Over the last five years, a third of the adult population have suffered a severe income shock arising for example from sickness, accident or job loss. Most of these people lack the savings, insurance or other resources to enable them to weather the financial shock. While State benefits can help, they rarely cover all outgoings. The results can include problem debt and long-term damage to the prospects of individuals and families. This can be particularly pronounced in some cases, for example in the case of sickness/accident where a lack of back-to-work support may cause permanent damage to future employment prospects.

Unless people are lucky enough to be in a group income protection scheme the only solution for families who are concerned about the major causes of sickness absence such as mental illness or musculo-skeletal conditions are IP or State Benefits. Life and CI policies are also important of course but they rarely cover such conditions. State benefits are changing with the introduction of Universal Credit (UC) which is being rolled out for new claimants this year. In essence UC joins together many legacy means tested benefits with a single set of rules. The key aims are to make work pay and to simplify the system. Simplification can have its pros and cons in terms of interaction with insurance. Fairly soon The Building Resilient Households Group hopes to be able to announce the implications of this for CI and term life policies.

In the meantime, and more immediately important, from 6 April 2018 people who suffer a loss of income from sickness or other causes can no longer get state benefits to cover their mortgage payments. Instead some people may be offered and qualify for a loan, called a Support for Mortgage Interest Loan (SMIL) in which case DWP will, where possible, put a charge on their property. This means that all mortgage holders now need to consider protection if they want to avoid eating into the equity in their home in the event of a prolonged sickness absence

In the light of these changes the Building Resilient Households Group, has sought clarification from DWP about how pay-outs from protection policies will be treated under the new system. The key point from the clarification we have now received is any income received from an insurance policy which is specifically intended and used to cover mortgage payments will be totally disregarded when entitlement to means-tested benefits is assessed. This applies to both legacy benefits and Universal Credit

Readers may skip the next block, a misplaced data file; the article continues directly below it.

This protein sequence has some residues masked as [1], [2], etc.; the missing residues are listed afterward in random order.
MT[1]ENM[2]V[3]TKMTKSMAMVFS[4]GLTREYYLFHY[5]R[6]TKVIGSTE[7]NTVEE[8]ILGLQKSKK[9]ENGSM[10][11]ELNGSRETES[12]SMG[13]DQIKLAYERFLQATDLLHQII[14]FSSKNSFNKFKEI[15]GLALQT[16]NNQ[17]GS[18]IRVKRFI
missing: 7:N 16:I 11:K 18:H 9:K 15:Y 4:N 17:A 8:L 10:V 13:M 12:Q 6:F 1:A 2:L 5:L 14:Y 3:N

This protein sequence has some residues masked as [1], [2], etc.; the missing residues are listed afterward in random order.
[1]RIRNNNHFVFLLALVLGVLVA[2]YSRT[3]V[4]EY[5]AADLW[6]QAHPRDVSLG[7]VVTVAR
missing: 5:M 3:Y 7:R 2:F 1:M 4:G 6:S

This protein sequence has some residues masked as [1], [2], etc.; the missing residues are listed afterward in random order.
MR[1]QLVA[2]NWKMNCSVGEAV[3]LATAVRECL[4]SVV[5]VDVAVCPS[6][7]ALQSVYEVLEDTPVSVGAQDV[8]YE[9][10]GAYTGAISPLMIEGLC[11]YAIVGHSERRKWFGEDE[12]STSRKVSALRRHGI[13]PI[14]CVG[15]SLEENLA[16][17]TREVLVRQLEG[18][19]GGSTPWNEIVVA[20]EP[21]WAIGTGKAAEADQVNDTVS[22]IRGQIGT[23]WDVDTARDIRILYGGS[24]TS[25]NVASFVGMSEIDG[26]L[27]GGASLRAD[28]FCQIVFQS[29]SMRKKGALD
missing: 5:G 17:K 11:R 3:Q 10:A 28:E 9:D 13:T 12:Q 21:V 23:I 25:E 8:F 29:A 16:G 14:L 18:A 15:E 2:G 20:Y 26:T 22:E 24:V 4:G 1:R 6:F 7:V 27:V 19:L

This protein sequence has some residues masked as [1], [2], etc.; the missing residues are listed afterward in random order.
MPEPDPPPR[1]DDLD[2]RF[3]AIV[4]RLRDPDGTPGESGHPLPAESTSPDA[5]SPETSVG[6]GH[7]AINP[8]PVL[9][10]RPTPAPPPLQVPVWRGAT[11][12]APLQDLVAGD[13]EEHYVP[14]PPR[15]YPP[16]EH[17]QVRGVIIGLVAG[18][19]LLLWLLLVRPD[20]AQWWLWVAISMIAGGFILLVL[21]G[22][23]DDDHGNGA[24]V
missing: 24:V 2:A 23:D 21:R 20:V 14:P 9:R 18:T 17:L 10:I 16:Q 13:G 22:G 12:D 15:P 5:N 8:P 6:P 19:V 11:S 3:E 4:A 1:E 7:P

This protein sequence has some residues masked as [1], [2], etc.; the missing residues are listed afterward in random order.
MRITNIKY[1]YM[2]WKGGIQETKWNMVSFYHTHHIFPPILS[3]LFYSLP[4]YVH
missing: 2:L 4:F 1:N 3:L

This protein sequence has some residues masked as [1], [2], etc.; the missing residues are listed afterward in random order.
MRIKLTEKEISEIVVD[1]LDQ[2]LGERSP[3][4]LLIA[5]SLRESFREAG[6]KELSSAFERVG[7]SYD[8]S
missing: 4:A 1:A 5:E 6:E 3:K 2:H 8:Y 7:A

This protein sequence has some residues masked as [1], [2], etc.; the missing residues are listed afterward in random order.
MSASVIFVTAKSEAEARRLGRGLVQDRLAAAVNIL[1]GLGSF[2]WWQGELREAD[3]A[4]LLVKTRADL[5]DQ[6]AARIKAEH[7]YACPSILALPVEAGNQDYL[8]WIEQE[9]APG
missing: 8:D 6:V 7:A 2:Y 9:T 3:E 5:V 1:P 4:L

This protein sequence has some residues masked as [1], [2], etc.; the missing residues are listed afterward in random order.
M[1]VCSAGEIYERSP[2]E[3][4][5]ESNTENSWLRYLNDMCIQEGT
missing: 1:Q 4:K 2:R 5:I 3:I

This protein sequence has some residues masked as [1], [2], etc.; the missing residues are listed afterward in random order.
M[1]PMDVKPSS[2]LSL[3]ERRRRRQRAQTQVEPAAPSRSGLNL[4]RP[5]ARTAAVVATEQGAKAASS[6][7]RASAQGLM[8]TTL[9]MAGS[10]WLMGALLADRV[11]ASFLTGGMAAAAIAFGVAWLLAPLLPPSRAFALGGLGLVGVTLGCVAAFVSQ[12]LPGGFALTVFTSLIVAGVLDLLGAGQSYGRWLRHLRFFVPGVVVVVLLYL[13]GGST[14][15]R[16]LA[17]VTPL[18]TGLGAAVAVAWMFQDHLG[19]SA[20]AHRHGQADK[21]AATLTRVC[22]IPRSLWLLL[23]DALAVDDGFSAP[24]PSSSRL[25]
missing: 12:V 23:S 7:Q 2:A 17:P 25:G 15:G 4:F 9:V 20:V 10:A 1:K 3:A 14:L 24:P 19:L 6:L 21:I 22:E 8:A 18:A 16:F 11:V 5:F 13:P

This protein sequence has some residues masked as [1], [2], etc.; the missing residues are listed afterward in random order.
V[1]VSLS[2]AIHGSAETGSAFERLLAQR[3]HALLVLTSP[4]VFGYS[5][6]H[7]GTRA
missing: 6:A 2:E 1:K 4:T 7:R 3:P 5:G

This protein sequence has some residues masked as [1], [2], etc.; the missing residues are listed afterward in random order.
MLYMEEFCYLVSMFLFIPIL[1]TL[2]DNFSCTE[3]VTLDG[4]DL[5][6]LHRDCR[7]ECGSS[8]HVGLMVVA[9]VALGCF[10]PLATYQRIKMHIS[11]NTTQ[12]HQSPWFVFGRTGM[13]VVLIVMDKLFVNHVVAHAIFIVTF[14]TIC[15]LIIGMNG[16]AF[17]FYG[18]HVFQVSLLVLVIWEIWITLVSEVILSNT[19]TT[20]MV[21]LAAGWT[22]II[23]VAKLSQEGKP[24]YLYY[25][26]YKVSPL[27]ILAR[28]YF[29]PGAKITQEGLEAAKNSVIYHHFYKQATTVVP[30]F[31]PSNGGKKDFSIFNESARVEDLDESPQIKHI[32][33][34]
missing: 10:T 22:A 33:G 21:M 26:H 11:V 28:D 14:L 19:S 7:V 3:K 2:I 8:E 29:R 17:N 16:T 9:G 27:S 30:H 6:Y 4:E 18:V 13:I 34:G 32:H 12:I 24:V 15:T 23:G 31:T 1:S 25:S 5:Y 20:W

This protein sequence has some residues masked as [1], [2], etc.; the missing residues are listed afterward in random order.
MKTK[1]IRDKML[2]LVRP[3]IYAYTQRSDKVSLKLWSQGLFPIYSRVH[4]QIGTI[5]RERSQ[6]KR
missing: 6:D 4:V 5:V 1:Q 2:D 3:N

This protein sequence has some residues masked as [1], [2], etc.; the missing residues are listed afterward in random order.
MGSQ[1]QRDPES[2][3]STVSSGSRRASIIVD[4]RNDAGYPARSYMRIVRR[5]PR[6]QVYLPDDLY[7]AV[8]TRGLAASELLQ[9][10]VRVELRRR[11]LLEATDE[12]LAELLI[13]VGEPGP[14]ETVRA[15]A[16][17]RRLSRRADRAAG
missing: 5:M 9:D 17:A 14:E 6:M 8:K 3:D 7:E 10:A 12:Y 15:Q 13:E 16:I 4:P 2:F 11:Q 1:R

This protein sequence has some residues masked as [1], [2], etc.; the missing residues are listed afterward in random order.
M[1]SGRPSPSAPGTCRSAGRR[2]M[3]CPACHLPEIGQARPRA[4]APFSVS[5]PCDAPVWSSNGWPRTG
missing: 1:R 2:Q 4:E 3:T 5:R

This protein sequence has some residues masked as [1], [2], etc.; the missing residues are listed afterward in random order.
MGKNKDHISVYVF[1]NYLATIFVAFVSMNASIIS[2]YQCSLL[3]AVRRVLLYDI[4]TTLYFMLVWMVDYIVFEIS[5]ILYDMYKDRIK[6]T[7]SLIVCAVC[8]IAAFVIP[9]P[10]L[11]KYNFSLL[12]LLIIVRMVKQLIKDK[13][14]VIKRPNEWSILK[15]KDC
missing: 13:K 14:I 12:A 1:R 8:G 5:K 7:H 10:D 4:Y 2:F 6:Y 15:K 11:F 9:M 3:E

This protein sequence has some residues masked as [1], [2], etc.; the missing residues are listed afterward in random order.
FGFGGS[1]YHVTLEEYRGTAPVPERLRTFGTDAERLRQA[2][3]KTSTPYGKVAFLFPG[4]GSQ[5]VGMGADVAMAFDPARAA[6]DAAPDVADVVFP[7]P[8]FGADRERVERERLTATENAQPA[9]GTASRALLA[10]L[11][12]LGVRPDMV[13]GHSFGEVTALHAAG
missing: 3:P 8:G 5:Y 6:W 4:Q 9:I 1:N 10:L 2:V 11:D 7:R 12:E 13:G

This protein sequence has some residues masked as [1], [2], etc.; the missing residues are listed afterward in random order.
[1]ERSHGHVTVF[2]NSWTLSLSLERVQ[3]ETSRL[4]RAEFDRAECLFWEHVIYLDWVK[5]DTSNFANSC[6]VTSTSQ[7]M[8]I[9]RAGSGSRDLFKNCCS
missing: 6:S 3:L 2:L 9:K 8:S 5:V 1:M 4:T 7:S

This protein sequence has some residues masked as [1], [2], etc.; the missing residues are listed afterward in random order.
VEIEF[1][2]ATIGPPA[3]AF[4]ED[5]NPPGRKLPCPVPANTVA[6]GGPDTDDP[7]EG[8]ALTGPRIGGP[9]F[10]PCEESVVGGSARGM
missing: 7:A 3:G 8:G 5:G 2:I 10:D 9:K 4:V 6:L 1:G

Two provisos should be noted:

  • If insurance pay-outs are restricted to the payment of a mortgage (e.g. by being paid direct to the lender) they will be fully disregarded. But if the claimant has choice over how to spend the payments then only any portion which DWP judge to be intended and used for mortgage cover will be disregarded.
  • If a claimant applies for a Support for Mortgage Interest Loan their insurance payout will be taken into account when their offer of a loan is considered. However, this scenario is unlikely to be a common one as people would have no need for a loan while receiving insurance payouts which fully cover their mortgage.

For advisors, the introduction of SMIL is extremely important. You need to tell your customers who have mortgages about the change. Not taking action can lead to sickness absence causing spiralling debt and loss of equity. In my view this is important for both mortgage protection specialists and wealth management IFAs. Even quite high levels of savings can soon run out when sickness moves from short to longer term. Remember the changes mean you won’t get help from the state for your mortgage repayments and people who choose to protect their mortgage payments with an appropriate insurance policy can do so without fear that their pay-outs will lead to their benefits being cut.